Review: A Trick To Catch an Old One

Edward’s Boys’ production of Thomas Middleton’s A Trick to Catch an Old One begs the question of why Middleton’s city comedies are not performed more often by companies like the RSC. That said, it also reminds us how an amateur boys’ company, like Edward’s Boys, can capture the reckless energy of Middleton’s boy plays that may elude adult professional actors. Behind the raucous enthusiasm of Edward’s Boys’ performance is an intelligent, well-crafted production by Perry Mills that fully comprehends the dramatic value of the boy actor in a play that stages generational conflict so starkly.

Trick to Catch an Old One pits the wit of the young ones, Theodorus Witgood and Jane Medlar, against the avaricious cunning of the old ones, Pecunious Lucre and Walkadine Hoard. Witgood has been beggared by his uncle, Lucre, and is pursued by his creditors, who smell blood like so many of Middleton’s ravenous usurers. To restore his fortunes, and exact his own payment, Witgood enters an alliance with one of his own kind, Jane, his ‘punk’, in the early and modern senses of the word.

Punk provides this production with the political aesthetic that gives currency to A Trick’s plots. Dr. Jonathan Heron’s programme notes argue for a theatrical equivalence between punk and Middleton’s oeuvre. Set in the summer of 1977, in this production the young ones of Middleton’s play now belong to an urban subculture. Punk gives the generational politics of the play, which pit the young against the old in a society driven by money, an edgy relevance that speaks as much to our own Millennials as to first wave of punk. Jane arrives onstage in the first scene as a punk, bringing to the role of Jane as Courtesan, an angry, anarchic refusal to be defined by another’s terms. Her union with Witgood, her co-creator in this game of wit, is a local alliance created by circumstance, desire and pleasure; it represents a subculture in microcosm, formed out of the rejection of traditional bonds of kinship, which, in any case, are now devoid of meaning. The old ones seek to devour their young for no other reason than they can.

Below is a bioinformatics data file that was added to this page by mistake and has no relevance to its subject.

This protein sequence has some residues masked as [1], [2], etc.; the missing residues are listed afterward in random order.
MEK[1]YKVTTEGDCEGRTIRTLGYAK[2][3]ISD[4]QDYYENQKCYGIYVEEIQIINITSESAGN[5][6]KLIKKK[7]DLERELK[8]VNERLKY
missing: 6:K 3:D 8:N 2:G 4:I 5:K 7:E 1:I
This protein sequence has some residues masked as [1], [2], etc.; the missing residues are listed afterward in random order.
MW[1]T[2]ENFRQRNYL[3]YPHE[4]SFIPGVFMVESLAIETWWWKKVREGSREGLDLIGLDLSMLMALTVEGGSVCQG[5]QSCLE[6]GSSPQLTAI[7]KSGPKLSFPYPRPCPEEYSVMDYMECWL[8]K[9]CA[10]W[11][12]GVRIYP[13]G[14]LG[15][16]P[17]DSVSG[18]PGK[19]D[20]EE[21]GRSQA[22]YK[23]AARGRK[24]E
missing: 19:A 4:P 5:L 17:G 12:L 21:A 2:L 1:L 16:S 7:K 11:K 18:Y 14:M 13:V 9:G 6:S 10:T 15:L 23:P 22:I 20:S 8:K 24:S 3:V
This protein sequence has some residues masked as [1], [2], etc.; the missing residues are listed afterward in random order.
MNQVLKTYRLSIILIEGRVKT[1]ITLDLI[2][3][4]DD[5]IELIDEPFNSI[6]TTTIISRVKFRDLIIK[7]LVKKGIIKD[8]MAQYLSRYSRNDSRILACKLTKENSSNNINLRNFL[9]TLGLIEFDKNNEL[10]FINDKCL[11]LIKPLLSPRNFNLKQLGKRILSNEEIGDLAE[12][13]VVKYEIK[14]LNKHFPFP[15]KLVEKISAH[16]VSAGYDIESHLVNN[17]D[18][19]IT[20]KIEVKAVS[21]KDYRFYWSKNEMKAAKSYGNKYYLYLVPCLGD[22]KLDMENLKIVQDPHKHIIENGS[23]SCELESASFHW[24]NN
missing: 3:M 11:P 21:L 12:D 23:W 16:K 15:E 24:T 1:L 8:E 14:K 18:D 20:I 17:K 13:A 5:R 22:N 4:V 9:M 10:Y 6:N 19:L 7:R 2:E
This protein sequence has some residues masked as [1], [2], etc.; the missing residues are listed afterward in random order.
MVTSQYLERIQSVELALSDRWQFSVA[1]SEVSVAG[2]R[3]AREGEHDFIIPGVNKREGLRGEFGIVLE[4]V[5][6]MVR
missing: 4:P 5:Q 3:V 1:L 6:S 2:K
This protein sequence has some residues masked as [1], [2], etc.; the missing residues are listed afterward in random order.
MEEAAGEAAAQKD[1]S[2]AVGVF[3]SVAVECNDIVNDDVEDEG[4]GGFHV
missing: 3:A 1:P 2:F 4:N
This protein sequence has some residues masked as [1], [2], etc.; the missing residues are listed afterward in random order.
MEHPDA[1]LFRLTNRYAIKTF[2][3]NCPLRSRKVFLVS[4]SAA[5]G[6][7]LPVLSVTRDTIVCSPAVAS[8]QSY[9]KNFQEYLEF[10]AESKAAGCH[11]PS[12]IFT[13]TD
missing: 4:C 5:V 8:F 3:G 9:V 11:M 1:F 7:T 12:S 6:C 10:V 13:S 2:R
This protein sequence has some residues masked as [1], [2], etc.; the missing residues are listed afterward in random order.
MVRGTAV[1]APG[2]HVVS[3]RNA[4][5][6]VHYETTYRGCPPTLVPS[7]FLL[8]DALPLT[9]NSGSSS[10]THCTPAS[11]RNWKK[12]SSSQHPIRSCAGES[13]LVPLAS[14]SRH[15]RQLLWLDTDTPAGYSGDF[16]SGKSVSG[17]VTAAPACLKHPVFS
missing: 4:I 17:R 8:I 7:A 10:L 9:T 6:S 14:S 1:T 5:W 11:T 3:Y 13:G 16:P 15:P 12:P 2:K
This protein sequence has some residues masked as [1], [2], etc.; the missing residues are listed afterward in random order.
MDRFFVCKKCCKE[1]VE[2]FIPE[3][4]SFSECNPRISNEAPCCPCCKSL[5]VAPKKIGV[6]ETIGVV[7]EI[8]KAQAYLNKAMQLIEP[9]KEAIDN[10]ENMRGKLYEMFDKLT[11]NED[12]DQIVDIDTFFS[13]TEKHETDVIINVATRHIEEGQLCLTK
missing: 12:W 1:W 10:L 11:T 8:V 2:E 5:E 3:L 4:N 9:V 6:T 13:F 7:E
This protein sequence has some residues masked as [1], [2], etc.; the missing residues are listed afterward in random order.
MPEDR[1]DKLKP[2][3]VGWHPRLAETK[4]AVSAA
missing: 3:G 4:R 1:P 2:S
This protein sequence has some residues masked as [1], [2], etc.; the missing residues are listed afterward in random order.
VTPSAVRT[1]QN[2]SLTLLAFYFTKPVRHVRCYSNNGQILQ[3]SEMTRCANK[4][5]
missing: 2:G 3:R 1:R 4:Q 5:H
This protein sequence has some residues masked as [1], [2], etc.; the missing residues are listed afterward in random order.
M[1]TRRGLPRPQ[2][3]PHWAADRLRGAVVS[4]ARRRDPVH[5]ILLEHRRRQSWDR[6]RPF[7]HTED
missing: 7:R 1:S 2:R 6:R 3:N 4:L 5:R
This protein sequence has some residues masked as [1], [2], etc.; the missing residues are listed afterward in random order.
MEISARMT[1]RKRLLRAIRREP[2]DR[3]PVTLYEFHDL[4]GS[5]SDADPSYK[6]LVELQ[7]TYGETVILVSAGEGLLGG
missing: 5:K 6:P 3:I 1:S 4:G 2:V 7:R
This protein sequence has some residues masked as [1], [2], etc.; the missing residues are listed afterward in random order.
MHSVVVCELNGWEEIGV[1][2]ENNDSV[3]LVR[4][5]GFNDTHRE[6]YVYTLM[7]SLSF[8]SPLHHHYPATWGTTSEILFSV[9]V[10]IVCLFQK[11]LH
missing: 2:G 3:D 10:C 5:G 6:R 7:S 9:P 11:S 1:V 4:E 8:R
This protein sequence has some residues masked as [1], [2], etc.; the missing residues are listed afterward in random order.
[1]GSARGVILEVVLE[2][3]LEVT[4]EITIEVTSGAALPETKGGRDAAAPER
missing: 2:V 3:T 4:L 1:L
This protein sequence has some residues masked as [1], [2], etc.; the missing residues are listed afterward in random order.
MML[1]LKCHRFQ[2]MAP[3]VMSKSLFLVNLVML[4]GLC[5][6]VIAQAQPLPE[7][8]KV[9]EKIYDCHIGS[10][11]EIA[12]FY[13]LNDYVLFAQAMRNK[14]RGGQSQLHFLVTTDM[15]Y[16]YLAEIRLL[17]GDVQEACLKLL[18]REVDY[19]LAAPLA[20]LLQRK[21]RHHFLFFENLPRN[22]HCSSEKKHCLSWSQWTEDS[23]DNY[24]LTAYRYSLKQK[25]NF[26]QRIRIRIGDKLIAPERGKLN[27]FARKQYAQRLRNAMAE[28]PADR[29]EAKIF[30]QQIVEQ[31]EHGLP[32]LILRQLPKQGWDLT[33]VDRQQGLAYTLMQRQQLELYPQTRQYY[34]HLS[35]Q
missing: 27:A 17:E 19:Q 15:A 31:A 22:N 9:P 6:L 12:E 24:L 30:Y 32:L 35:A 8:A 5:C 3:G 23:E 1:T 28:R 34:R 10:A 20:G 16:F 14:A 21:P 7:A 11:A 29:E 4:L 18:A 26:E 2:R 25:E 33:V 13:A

The production team – costume, set design, props and music – is to be congratulated. The greyness of Thatcher’s Britain is evoked through clever use of stage effects that effortlessly evoke the stifling world of middle-class suburbia. The old ones wear cardigans and slippers. Hoard shuffles round the stage, tending his garden; Lucre and his family gather round a radio in the sitting room listening to Queen’s Jubilee on the BBC; later he will sit in his armchair in his cardigan listening to Boycott score his hundredth hundred (against Australia!).

The production takes full advantage of boys playing old men to tease out the generational conflict. The resulting irreverent friction means that the young ones call the shots, and take control over the means of representation. Parody is sharp but subtle in this performance, and does not harden into oversimplifying caricature. This is largely down to the brilliance of the direction and the sheer quality of the acting. The affectionate and energetic playfulness that Jack Hawkins and Charlie Waters bring to their performance of the co-conspirators, Witgood and Jane, is balanced by the sterile hatred Joe Pocknell and Rory Gopsill capture in their performance of the petty rivalry between the two old men, Lucre and Hoard.